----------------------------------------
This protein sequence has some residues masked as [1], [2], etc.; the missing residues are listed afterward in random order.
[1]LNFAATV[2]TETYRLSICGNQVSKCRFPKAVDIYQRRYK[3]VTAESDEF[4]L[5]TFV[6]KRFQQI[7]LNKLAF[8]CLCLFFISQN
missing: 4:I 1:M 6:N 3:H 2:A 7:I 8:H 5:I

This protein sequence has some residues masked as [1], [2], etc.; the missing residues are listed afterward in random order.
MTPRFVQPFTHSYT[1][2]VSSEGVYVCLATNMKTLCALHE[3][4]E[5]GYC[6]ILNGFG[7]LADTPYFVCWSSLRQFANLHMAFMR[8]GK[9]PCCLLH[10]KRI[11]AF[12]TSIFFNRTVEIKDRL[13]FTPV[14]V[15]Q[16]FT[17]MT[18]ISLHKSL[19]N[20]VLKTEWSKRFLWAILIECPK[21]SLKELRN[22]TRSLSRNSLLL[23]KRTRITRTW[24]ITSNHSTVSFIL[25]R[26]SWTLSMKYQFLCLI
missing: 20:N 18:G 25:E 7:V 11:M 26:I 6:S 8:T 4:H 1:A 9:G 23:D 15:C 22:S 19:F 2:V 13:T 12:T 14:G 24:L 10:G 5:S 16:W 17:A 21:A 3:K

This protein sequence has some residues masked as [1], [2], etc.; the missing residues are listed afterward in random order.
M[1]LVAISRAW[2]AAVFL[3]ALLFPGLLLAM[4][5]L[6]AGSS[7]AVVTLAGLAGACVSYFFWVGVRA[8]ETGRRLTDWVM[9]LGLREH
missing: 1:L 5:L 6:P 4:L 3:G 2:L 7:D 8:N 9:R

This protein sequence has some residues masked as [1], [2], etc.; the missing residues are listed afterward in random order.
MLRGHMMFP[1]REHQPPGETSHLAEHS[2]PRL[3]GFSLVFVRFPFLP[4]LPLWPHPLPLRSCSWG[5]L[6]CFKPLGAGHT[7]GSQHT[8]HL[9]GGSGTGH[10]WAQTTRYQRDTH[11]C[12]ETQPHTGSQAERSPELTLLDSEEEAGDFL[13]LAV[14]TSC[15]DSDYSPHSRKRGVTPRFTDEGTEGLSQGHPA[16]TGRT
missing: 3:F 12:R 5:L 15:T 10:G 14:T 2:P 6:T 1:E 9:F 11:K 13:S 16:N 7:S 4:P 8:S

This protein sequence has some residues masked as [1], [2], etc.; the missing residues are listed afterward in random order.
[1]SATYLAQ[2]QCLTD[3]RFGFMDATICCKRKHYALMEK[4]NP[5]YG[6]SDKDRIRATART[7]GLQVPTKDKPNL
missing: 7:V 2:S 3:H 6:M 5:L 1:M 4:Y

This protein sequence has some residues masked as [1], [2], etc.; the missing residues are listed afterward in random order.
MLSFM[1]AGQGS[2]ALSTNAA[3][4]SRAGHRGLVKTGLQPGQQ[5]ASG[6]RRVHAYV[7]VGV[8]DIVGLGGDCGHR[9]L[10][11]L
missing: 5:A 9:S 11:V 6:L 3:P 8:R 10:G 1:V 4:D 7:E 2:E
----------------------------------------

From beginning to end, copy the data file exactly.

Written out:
This protein sequence has some residues masked as [1], [2], etc.; the missing residues are listed afterward in random order.
[1]LNFAATV[2]TETYRLSICGNQVSKCRFPKAVDIYQRRYK[3]VTAESDEF[4]L[5]TFV[6]KRFQQI[7]LNKLAF[8]CLCLFFISQN
missing: 4:I 1:M 6:N 3:H 2:A 7:I 8:H 5:I

This protein sequence has some residues masked as [1], [2], etc.; the missing residues are listed afterward in random order.
MTPRFVQPFTHSYT[1][2]VSSEGVYVCLATNMKTLCALHE[3][4]E[5]GYC[6]ILNGFG[7]LADTPYFVCWSSLRQFANLHMAFMR[8]GK[9]PCCLLH[10]KRI[11]AF[12]TSIFFNRTVEIKDRL[13]FTPV[14]V[15]Q[16]FT[17]MT[18]ISLHKSL[19]N[20]VLKTEWSKRFLWAILIECPK[21]SLKELRN[22]TRSLSRNSLLL[23]KRTRITRTW[24]ITSNHSTVSFIL[25]R[26]SWTLSMKYQFLCLI
missing: 20:N 18:G 25:E 7:V 11:M 26:I 6:S 8:T 4:H 1:A 9:G 23:D 15:C 22:S 19:F 2:V 13:T 12:T 14:G 24:L 10:G 5:S 16:W 17:A 21:A 3:K

This protein sequence has some residues masked as [1], [2], etc.; the missing residues are listed afterward in random order.
M[1]LVAISRAW[2]AAVFL[3]ALLFPGLLLAM[4][5]L[6]AGSS[7]AVVTLAGLAGACVSYFFWVGVRA[8]ETGRRLTDWVM[9]LGLREH
missing: 1:L 5:L 6:P 4:L 3:G 2:L 7:D 8:N 9:R

This protein sequence has some residues masked as [1], [2], etc.; the missing residues are listed afterward in random order.
MLRGHMMFP[1]REHQPPGETSHLAEHS[2]PRL[3]GFSLVFVRFPFLP[4]LPLWPHPLPLRSCSWG[5]L[6]CFKPLGAGHT[7]GSQHT[8]HL[9]GGSGTGH[10]WAQTTRYQRDTH[11]C[12]ETQPHTGSQAERSPELTLLDSEEEAGDFL[13]LAV[14]TSC[15]DSDYSPHSRKRGVTPRFTDEGTEGLSQGHPA[16]TGRT
missing: 3:F 12:R 5:L 15:T 10:G 14:T 2:P 6:T 1:E 9:F 11:K 13:S 16:N 7:S 4:P 8:S

This protein sequence has some residues masked as [1], [2], etc.; the missing residues are listed afterward in random order.
[1]SATYLAQ[2]QCLTD[3]RFGFMDATICCKRKHYALMEK[4]NP[5]YG[6]SDKDRIRATART[7]GLQVPTKDKPNL
missing: 7:V 2:S 3:H 6:M 5:L 1:M 4:Y

This protein sequence has some residues masked as [1], [2], etc.; the missing residues are listed afterward in random order.
MLSFM[1]AGQGS[2]ALSTNAA[3][4]SRAGHRGLVKTGLQPGQQ[5]ASG[6]RRVHAYV[7]VGV[8]DIVGLGGDCGHR[9]L[10][11]L
missing: 5:A 9:S 11:V 6:L 3:P 8:R 10:G 1:V 4:D 7:E 2:E